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J Psychopharmacol. 2006 Mar;20(2):147-63.

MDMA in humans: factors which affect the neuropsychobiological profiles of recreational ecstasy users, the integrative role of bioenergetic stress.

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  • 1Department of Psychology, University of Swansea, UK.


Many recreational ecstasy/MDMA users display neuropsychobiological deficits, whereas others remain problem free. This review will investigate some of the drug and non-drug factors which influence the occurrence of these deficits. Acute and chronic MDMA usage are both important. Intensive use within a session is often associated with more problems. In term of lifetime usage, novice users generally remain unimpaired, whereas most heavy users report memory or other psychobiological problems which they attribute to ecstasy. These complaints are confirmed by objective deficits in working memory, attention, frontal-executive, and episodic memory tasks. Psychobiological deficits include disturbed sleep, sexual dysfunction, reduced immuno-competence, and increased oxidative stress. Further MDMA-related factors which may contribute to these changes, include acute and chronic tolerance, and drug dependence. Around 90ñ95% of ecstasy/MDMA users also take cannabis, and this can independently contribute to the adverse neuropsychobiological pro.les; although in some situations the acute co-use of these two drugs may be interactive rather than additive, since cannabis has relaxant and hypothermic properties. Alcohol, nicotine, amphetamine, and other drugs, can also affect the psychobiological pro.les of ecstasy polydrug users in complex ways. Pure MDMA users are rare but they have been shown to display significant neurocognitive deficits. Psychiatric aspects are debated in the context of the diathesis-stress model. Here the stressor of ecstasy polydrug drug use, interacts with various predisposition factors (genetic, neurochemical, personality), to determine the psychiatric outcome. Recreational MDMA is typically taken in hot and crowded dances/raves. Prolonged dancing, feeling hot, and raised body temperature, can also be associated with more psychobiological problems. This is consistent with the animal literature, where high ambient temperature and other metabolic stimulants boost the acute effects of MDMA, and cause greater serotonergic neurotoxicity. In conclusion, the neuropsychobiological effects of MDMA are modulated by a wide range of drug and non-drug factors. These multiple influences are integrated within a bioenergetic stress model, where factors which heighten acute metabolic distress lead to more neuropsychobiological problems.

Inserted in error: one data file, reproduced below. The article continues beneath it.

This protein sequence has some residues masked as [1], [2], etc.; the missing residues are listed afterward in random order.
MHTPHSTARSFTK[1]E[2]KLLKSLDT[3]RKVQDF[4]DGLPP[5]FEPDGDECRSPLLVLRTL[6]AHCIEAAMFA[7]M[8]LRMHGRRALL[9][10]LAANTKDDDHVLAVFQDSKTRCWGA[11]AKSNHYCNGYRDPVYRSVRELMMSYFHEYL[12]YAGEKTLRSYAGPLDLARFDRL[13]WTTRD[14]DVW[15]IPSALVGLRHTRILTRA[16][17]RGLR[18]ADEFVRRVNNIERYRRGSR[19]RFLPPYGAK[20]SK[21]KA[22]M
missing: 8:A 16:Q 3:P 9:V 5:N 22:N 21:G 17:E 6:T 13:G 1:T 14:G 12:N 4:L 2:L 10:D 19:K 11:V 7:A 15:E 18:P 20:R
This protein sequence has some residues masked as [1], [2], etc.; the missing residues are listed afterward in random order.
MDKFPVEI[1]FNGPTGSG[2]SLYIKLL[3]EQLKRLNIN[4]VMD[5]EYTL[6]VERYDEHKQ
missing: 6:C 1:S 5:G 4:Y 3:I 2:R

[PubMed - indexed for MEDLINE]
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